How to be the healthiest you

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How to be the healthiest you

Eating well and being active are important for feeling our best and for reducing the risk of common diseases, like heart disease and cancer. Eating a balanced diet helps improve our health and wellbeing, but in a world consumed by dieting culture, many fad diets leave us disheartened and in a constant battle with food. We all like to be healthy so here are some useful tips to help you improve your health and wellbeing. Remember that small changes over time can make the biggest difference.

Balancing your plate

Try to eat 3 balanced meals a day and have at least 5 portions of fruit and vegetables a day. Choose low-fat dairy foods, limit fried food and use small amounts of healthy oils such as rapeseed, sesame, or sunflower.

At mealtimes, load up your plate with veggies and salad and opt for wholegrain varieties of pasta, rice or bread. Choose healthy varieties of protein such as fish, lean meat, tofu, Quorn, eggs, or beans.

If you are feeling hungry between snacks and meals, try distractions like walking, reading, or talking to family or friends. Eat slowly as it takes approximately 20 minutes for the stomach to communicate to the brain that you are full! Food diaries are useful tools to help track your food intake.  

Staying hydrated is as important as eating healthily. You should be aiming to drink 6 to 8 glasses of water per day while avoiding sugary drinks. Alcohol is high in calories and can lead to cravings for unhealthy food choices. Limit to 14 units a week spread across 3 days or more.

Be snack savvy

We all enjoy a snack every now and then. Try to limit your snacks to two to three per day – approximately 100 calories or less per snack. Fruit and veg, and protein will help keep you full! Why not try some apple and peanut butter, veggies and low-fat hummus, or low-fat Greek yoghurt and fruit. Limit high sugar and high fat foods. It’s ok to have an occasional treat but why not go out and buy it, rather than always having them in the cupboard. Try to fill up your cupboards and fridge with healthy food options instead.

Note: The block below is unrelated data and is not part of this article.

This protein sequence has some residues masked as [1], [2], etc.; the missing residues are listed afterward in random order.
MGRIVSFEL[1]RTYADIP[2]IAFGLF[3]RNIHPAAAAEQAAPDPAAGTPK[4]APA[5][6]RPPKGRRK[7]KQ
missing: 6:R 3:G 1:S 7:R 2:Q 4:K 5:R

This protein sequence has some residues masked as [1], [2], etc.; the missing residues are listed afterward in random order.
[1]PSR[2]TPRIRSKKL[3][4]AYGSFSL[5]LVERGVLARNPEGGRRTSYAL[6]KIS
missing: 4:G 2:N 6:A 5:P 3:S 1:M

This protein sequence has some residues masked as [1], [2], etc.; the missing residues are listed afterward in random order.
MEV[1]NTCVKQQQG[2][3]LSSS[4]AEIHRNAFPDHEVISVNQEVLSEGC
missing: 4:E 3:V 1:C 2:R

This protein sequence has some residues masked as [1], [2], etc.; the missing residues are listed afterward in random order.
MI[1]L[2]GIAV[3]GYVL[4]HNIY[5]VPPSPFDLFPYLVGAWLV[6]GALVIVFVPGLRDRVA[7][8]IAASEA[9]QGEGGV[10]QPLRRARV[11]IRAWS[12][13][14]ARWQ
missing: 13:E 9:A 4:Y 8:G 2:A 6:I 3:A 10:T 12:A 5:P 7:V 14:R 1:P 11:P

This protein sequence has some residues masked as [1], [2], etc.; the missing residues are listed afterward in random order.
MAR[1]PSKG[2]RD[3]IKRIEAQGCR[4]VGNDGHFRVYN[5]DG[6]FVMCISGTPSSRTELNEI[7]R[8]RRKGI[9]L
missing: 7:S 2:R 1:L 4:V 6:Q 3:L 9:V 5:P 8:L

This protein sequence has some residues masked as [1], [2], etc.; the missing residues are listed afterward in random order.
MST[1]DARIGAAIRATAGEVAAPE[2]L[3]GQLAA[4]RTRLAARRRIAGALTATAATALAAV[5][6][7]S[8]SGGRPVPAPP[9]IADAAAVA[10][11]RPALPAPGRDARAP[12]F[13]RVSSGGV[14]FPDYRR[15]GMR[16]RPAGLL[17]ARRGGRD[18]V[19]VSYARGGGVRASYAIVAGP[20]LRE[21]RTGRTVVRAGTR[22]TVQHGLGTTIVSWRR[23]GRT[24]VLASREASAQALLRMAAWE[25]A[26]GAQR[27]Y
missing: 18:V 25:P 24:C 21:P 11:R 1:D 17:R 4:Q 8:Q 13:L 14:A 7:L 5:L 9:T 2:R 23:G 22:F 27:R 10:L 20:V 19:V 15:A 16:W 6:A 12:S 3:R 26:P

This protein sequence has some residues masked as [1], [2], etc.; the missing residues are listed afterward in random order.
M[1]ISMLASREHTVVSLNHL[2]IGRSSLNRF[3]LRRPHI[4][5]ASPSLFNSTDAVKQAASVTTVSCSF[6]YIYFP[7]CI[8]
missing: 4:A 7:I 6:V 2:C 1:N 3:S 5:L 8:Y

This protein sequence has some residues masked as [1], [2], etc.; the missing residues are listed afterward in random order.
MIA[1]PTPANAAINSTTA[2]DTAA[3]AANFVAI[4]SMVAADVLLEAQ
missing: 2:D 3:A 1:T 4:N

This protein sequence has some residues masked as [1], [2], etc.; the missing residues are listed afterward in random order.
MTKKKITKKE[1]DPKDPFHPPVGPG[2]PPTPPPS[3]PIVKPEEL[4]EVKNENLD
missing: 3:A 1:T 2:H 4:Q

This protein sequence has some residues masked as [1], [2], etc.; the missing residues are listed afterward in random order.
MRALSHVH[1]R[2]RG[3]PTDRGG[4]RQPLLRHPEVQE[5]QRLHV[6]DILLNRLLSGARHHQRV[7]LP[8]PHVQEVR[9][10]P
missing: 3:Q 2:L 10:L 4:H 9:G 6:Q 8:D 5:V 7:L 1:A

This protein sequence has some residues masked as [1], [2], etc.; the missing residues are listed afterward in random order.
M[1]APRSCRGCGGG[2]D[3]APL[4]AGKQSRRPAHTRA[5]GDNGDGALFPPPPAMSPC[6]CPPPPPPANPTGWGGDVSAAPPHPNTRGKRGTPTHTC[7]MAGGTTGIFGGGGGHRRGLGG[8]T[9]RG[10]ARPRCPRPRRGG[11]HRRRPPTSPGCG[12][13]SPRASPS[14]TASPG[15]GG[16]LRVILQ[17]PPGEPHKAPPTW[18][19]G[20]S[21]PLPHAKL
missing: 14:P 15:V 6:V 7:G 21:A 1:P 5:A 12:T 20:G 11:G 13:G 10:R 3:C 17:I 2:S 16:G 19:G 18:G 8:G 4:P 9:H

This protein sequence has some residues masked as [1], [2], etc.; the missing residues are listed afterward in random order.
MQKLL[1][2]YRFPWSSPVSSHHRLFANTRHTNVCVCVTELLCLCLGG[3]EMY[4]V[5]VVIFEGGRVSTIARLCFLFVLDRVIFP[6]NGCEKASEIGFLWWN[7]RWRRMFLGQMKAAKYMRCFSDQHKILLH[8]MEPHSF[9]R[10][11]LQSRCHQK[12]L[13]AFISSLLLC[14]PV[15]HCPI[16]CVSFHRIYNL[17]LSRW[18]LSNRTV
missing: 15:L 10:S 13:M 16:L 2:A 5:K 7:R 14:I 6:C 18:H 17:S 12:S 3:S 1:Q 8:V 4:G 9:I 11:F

Get physical

Along with a balanced diet, regular physical activity is a powerful way to improve health and wellbeing and decrease the health risks that come with obesity and being overweight. Anybody can get more active by doing exercises that are right for them. This may include simple exercises like taking the stairs or cycling to work, to more advanced like yoga or weightlifting. If you have a condition like arthritis or you have suffered from a stroke, it’s important to get the right advice on exercises catered to you.

Changing your behaviour

It’s important that when changing your physical behaviour, you make it a fun, easy, social experience, which fits your schedule and budget. You could try a Move More ‘Couch to 5K’, exercise referral class or even a YouTube workout to get you started. Behaviour change happens best with the support of other people, so why not try including friends and family in your activities.

Small changes like building activity into your workday, including active traveling to work, or choosing the stairs over the lift, can help with little extra time and for free!

It is recommended that we do 150 minutes of moderate intensity activity per week, 75 minutes of vigorous activity per week, or a combination of these goals. A few extra minutes can be beneficial and even without weight loss, you still receive major benefits in improving mental and physical health.

Islanders who exercise regularly can reduce their risk of developing dementia and depression, diabetes, several cancers (like bowel cancer), back pain and other conditions.

Physical activity also gives same-day improvements to mood, feelings of energy, mental health, and improves productivity at work or school, which can lead to a better day overall! Working on the physical body with exercise can support muscles, bones, and joints and lengthen our healthy life expectancy (the number of years we live in good health) all the while maintaining quality of life and keeping us fit.

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